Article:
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Hello,
I would really appreciate some feedback about a cedar fence that we had built. We are very happy with the way it looks but are a little concerned about whether it is structurally strong, long term.
I hope my pictures attached.

Our fence is 6ft but kind of steps down..(sorry I am not sure of the correct term). Anyway, we have posts and one stringer attached to the bottom and that is it. There is not a second stringer meeting the post horizontally. There is one stringer at the very top of the fence, part of the reason being so that there could be a cap on top.
Anyway, I feel the fence is wobbly in places, especially the taller sloping downward parts. I feel there should be a another stringer meeting the post?

Can you please help by looking at my pictures to let me know if I should have another stringer, 2 total across the posts? I just am not totally experienced with this kind of thing and would like to talk with builder sooner than later about this issue. It makes me nervous.

Thank you so much.
The wife....of David Hay
 

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I hope the PVC pie is not a post

That 2" PVC pipe is not rigid enough to be a post for a fence. It should be replaced with a 4 x 4 post in each case. Whose idea was that? If you need or want to use PVC then a 4" shedule 40 wall thickness is what I would recommend at a minimum. I've built a whole lot of fences and gates, never used PVC for a post yet. :no:
 

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metal? , that's better!

The post are metal posts. Isn't PVC plastic?
I would appreciate any further feedback...please help.
Thank you so much.
It's hard to tell in the photo, but PVC is white also so I assumed it was.... :blink:

I still wonder if that pipe is rigid enough. If you can move the fence at the top easily 1" or more, then it's probably not the right material or method. My preference would be a 4 x 4 post Cedar or pressure treated. It can run right up to the horizontal rather then all the way to the top. That last 15" or so won't matter ...JMO. The verticals are what make the fence resistant to movement...wobble proof, not the horizontals. A real professional would notch out the post for the horizontal, running it all the way to the top for appearance sake.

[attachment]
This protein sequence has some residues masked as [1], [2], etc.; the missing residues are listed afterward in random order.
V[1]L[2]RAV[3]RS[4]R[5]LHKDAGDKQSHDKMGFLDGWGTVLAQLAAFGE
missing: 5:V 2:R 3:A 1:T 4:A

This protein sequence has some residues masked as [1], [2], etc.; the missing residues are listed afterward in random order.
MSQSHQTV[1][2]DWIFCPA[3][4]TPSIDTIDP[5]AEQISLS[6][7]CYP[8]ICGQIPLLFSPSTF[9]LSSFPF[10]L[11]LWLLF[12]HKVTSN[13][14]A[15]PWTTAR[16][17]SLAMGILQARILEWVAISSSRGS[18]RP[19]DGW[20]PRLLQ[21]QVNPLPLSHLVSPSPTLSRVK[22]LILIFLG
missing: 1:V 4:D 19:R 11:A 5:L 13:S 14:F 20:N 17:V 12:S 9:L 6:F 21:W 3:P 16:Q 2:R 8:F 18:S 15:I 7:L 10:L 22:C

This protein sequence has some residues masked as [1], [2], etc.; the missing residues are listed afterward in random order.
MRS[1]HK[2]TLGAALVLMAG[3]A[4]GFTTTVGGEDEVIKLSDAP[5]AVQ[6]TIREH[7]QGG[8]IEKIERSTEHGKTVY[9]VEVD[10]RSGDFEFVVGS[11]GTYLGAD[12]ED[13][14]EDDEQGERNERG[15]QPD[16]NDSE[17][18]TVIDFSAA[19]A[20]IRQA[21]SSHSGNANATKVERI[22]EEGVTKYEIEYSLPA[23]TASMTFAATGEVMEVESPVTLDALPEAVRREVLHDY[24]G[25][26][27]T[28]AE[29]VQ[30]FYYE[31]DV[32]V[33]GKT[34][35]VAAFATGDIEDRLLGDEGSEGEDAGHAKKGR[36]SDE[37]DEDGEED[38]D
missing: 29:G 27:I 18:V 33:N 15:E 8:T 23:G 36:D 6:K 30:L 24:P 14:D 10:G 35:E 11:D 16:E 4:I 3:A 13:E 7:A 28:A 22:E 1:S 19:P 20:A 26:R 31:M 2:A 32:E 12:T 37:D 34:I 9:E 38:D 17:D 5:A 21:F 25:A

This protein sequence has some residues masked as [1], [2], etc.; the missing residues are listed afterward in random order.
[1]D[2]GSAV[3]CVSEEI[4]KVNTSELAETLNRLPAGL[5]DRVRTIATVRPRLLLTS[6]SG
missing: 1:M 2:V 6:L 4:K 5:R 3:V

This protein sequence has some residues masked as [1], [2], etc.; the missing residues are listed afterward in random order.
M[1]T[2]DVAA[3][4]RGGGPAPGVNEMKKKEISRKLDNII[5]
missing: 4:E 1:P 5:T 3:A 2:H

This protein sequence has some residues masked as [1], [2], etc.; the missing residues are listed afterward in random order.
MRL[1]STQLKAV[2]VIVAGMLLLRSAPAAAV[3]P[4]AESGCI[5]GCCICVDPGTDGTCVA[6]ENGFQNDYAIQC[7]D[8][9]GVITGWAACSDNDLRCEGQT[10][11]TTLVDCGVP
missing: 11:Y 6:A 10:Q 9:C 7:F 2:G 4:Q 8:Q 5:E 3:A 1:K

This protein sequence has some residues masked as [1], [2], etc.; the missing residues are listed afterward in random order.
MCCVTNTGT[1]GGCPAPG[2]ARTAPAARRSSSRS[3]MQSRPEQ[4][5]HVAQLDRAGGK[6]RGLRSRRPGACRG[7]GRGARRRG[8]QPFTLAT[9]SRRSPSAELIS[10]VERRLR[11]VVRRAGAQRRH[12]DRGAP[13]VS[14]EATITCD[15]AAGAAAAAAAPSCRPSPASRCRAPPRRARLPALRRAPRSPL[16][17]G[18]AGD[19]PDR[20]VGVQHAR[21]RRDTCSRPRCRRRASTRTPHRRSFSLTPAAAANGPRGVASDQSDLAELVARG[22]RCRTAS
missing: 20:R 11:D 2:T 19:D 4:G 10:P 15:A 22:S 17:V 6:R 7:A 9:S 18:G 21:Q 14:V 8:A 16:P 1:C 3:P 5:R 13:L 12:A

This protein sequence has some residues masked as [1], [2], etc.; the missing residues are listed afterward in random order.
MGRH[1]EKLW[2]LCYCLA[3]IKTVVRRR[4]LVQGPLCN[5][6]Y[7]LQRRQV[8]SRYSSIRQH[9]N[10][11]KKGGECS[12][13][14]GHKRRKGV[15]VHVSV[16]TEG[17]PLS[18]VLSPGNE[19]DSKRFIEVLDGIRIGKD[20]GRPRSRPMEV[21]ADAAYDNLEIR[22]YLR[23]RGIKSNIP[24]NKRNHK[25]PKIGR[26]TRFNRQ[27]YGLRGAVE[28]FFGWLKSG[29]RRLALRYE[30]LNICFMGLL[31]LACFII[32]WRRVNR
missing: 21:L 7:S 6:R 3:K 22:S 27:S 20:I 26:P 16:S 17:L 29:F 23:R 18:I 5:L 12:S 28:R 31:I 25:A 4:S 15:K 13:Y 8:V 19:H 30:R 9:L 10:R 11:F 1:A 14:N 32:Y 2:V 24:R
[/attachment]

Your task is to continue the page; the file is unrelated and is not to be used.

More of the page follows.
So, you make be "stuck" with metal posts I donno? but not my preference. They're kinda ugly. :thumbdown:
 

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Posts do not need to be 4x4, unless they are made from wood. If they are made of plastic, they better be mated with something stronger. If they are made of steel pipe, like I assume these are, they should be just fine, as long as they are plenty deep (below the frost line or at least a couple of feet if the frost line is not that deep), and anchored in concrete.

My concern is with your stringers. I don't know if you need 2 or 3, but they should connect to the post. The purpose of the stringer is to support the individual fence boards and transfer that load to the posts. The bottom ones may be ok, because it appears that they are attached to the fence boards close to the posts. But, it would be better to provide a stronger connection to the posts. The top stringers are so far from the posts that the fence board is essentially working as the post. And, it is a little less than the 4x4 required for a wood post. This is even worse where the fence steps down, because the two stringers do not line up. This wouldn't be a problem if they were attached to a sturdy post, but they are not, so it is. I am also guessing that the top of the high side is further from top of the post where it steps down, which would also make it weaker there than on the flat parts.

My last concern is whether or not there is anything keeping it from sliding down the post besides friction. This won't show up as a problem now, but could as the fence ages. Once things loosen up so the fence can slide down, you will get an uneven look at the top and the fence boards in contact with the ground will begin to rot.